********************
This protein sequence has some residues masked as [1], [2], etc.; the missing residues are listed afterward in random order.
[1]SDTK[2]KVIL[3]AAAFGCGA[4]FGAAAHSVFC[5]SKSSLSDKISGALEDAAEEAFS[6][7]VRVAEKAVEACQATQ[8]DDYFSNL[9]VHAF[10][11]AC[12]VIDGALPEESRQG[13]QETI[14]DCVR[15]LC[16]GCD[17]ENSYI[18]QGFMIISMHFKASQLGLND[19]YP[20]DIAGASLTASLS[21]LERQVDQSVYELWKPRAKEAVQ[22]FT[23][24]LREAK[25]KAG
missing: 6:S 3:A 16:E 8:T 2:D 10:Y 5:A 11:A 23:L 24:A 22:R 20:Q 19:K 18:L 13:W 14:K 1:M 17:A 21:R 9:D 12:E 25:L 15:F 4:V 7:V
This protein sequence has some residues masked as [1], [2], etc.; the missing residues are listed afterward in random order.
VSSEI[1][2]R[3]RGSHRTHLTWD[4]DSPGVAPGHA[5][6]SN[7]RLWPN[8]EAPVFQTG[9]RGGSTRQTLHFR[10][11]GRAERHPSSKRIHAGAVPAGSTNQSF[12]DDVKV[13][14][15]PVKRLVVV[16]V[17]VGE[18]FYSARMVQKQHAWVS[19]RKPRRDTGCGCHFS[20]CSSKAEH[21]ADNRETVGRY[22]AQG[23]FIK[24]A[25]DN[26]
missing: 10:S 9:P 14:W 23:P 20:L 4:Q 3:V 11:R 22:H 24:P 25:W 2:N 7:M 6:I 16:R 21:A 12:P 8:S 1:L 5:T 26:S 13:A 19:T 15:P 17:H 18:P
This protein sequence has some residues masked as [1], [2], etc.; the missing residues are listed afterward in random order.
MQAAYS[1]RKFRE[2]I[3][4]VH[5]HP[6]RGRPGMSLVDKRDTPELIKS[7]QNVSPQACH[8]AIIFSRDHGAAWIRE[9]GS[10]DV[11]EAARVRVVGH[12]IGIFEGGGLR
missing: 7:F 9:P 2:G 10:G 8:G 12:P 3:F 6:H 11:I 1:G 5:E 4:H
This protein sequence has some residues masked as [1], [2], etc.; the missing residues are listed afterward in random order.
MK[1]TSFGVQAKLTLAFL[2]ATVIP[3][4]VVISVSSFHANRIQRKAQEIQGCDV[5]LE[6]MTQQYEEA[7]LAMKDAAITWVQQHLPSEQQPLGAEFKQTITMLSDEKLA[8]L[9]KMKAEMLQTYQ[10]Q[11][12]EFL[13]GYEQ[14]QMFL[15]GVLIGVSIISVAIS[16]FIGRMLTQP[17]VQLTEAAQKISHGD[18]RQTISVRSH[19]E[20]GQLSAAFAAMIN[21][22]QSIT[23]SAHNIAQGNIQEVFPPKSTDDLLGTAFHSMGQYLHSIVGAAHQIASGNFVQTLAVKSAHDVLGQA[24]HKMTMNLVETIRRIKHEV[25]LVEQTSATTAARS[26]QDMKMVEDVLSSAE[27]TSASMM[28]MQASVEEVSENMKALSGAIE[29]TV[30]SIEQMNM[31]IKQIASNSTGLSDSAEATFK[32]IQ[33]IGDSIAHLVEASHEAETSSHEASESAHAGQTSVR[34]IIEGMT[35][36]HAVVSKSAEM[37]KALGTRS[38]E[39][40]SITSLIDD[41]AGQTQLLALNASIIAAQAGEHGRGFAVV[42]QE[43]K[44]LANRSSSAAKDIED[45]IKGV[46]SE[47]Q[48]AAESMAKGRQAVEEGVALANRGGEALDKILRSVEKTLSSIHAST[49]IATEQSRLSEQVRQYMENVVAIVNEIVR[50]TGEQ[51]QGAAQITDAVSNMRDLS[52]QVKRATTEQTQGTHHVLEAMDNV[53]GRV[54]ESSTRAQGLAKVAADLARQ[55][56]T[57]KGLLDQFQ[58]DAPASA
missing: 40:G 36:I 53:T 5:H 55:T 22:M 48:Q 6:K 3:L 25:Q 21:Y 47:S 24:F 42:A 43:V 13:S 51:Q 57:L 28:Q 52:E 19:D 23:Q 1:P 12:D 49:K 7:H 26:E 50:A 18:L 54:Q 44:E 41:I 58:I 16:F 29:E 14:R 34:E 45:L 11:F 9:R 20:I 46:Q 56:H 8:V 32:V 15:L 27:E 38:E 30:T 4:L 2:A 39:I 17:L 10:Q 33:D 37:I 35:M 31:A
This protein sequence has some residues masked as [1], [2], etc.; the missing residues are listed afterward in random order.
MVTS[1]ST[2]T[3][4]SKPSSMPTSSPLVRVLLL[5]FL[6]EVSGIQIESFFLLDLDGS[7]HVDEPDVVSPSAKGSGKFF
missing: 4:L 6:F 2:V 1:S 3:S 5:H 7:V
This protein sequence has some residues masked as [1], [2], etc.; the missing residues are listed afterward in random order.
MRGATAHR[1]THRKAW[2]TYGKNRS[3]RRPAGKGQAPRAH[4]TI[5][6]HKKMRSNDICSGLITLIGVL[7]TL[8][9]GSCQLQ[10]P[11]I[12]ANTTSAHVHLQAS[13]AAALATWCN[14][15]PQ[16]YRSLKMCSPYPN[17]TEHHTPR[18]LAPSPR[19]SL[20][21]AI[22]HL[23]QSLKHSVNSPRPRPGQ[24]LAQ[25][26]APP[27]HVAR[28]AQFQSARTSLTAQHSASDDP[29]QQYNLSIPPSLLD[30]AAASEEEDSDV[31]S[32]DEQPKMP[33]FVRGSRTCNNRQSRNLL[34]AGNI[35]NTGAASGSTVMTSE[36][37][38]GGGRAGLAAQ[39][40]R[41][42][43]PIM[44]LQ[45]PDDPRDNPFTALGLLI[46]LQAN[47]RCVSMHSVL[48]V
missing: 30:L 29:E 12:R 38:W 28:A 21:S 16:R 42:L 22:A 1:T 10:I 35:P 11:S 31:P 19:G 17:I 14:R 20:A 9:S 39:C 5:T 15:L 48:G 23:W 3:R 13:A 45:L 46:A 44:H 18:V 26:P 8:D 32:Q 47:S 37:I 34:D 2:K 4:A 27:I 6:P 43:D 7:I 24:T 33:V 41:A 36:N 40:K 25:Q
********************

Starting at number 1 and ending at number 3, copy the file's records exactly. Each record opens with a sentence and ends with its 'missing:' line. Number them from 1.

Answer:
This protein sequence has some residues masked as [1], [2], etc.; the missing residues are listed afterward in random order.
[1]SDTK[2]KVIL[3]AAAFGCGA[4]FGAAAHSVFC[5]SKSSLSDKISGALEDAAEEAFS[6][7]VRVAEKAVEACQATQ[8]DDYFSNL[9]VHAF[10][11]AC[12]VIDGALPEESRQG[13]QETI[14]DCVR[15]LC[16]GCD[17]ENSYI[18]QGFMIISMHFKASQLGLND[19]YP[20]DIAGASLTASLS[21]LERQVDQSVYELWKPRAKEAVQ[22]FT[23][24]LREAK[25]KAG
missing: 6:S 3:A 16:E 8:T 2:D 10:Y 5:A 11:A 23:L 24:A 22:R 20:Q 19:K 18:L 13:W 14:K 1:M 17:A 21:R 9:D 12:E 25:L 15:F 4:V 7:V
This protein sequence has some residues masked as [1], [2], etc.; the missing residues are listed afterward in random order.
VSSEI[1][2]R[3]RGSHRTHLTWD[4]DSPGVAPGHA[5][6]SN[7]RLWPN[8]EAPVFQTG[9]RGGSTRQTLHFR[10][11]GRAERHPSSKRIHAGAVPAGSTNQSF[12]DDVKV[13][14][15]PVKRLVVV[16]V[17]VGE[18]FYSARMVQKQHAWVS[19]RKPRRDTGCGCHFS[20]CSSKAEH[21]ADNRETVGRY[22]AQG[23]FIK[24]A[25]DN[26]
missing: 10:S 9:P 14:W 23:P 20:L 4:Q 3:V 11:R 22:H 24:P 25:W 2:N 7:M 6:I 16:R 21:A 12:P 8:S 1:L 5:T 26:S 13:A 19:T 15:P 17:H 18:P
This protein sequence has some residues masked as [1], [2], etc.; the missing residues are listed afterward in random order.
MQAAYS[1]RKFRE[2]I[3][4]VH[5]HP[6]RGRPGMSLVDKRDTPELIKS[7]QNVSPQACH[8]AIIFSRDHGAAWIRE[9]GS[10]DV[11]EAARVRVVGH[12]IGIFEGGGLR
missing: 7:F 9:P 2:G 10:G 8:G 12:P 3:F 6:H 11:I 1:G 5:E 4:H